We were on the ward for a short two days amazing considering the length of time he was down and of course helped massively by the care he always received by the doctors and nurses. The next checkup soon came around 6months infact and now his oxygen levels were measuring 94% and looking well pink! The checkup was excellent and given the news that we would be seen in a year instead of 6months was fantastic we knew he was doing well!
The years flew by with Alfie growing up fast, we had the odd concern when he had colds or viruses and a few trips to the local hospital to get checked out but he always bounced back, we eventually went to every 18months for his checkups always seeing Dr Qureshi never once did we come away worried he always has a way of explaining things so well and he’s so calm and gentle.
Now some 15 years on doesn’t time fly and Alfie still needs another operation this time to replace his leaking valve that has been stretched a few times, and this may be done through a catheter. I know I couldn’t believe it either – replacing a valve through a catheter its astonishing what the future is bringing and shows how important fundraising is to allow for these advances in skills and technology!
Alfie is doing so well – he is a model student at school always smiling, helpful, energetic, someone to look up to.
He has a passion for engineering, has an amazing group of friends and never lets obstacles get in his way in fact this weekend as I write this story he has just completed his Duke Of Edinburgh Award doing two days of hiking many miles over 40,000 steps and steep ones too! So he is proof that anything can be achieved and having a heart condition does not stop you achieving your goals you just have to know your limits and work with that! We are so so proud of him and what he has achieved I must mention that Alfie has a cuddly toy he calls bear now he has been with Alfie every step of the way been in every operation and every visit too!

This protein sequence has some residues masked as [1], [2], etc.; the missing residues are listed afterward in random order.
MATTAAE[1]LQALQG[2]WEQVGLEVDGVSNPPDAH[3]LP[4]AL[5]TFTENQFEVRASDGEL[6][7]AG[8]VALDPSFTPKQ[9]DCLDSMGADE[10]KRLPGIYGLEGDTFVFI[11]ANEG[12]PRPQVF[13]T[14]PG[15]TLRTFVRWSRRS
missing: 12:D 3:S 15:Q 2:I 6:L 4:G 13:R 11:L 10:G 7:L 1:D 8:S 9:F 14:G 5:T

So I’m thinking it’s about time I gave something back, I could never give enough for what Alfie has received and we are so gratefully of the care Alfie has received right from the 20week scan through to the present day and future and I must mention again the main man Dr Qureshi without him flying in on that very day things could of turned out differently, but they didn’t and we owe him and his team and all the doctors and nurses a massive thankyou you are our heroes!
So back to giving something back I thought I’d like to raise some money by jumping out of a plane – I’m not keen on heights but I work with a nice chap who is a tandem skydiving instructor at weekends and he is going to take me up!
You can donate to Mark’s fundraiser for ECHO ahead of his skydive challenge in September 2019 at https://uk.virginmoneygiving.com/MarkTurner73